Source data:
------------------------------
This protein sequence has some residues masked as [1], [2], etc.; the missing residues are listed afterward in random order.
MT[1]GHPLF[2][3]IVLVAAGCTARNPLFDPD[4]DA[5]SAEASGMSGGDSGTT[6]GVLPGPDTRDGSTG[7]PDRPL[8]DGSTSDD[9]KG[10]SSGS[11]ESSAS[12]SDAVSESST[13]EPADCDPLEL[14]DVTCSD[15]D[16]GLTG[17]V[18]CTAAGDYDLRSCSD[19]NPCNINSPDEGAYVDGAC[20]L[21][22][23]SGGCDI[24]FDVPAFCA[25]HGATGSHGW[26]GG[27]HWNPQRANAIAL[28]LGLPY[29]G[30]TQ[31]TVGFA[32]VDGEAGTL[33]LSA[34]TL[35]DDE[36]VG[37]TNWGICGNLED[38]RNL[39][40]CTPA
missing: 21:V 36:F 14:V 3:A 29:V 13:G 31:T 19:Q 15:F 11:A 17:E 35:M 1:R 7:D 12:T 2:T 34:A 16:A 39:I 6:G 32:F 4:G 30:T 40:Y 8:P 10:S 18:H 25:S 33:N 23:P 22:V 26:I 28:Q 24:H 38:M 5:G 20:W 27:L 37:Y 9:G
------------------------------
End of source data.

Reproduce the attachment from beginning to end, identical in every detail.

This protein sequence has some residues masked as [1], [2], etc.; the missing residues are listed afterward in random order.
MT[1]GHPLF[2][3]IVLVAAGCTARNPLFDPD[4]DA[5]SAEASGMSGGDSGTT[6]GVLPGPDTRDGSTG[7]PDRPL[8]DGSTSDD[9]KG[10]SSGS[11]ESSAS[12]SDAVSESST[13]EPADCDPLEL[14]DVTCSD[15]D[16]GLTG[17]V[18]CTAAGDYDLRSCSD[19]NPCNINSPDEGAYVDGAC[20]L[21][22][23]SGGCDI[24]FDVPAFCA[25]HGATGSHGW[26]GG[27]HWNPQRANAIAL[28]LGLPY[29]G[30]TQ[31]TVGFA[32]VDGEAGTL[33]LSA[34]TL[35]DDE[36]VG[37]TNWGICGNLED[38]RNL[39][40]CTPA
missing: 21:V 36:F 14:V 3:A 29:V 13:G 31:T 19:Q 15:F 11:A 17:E 35:M 1:R 7:D 12:T 2:T 34:A 16:A 39:I 6:G 32:F 4:G 30:T 40:Y 8:P 10:S 18:H 25:S 33:N 23:P 22:V 26:I 28:Q 24:H 38:M 5:G 20:W 27:L 37:Y 9:G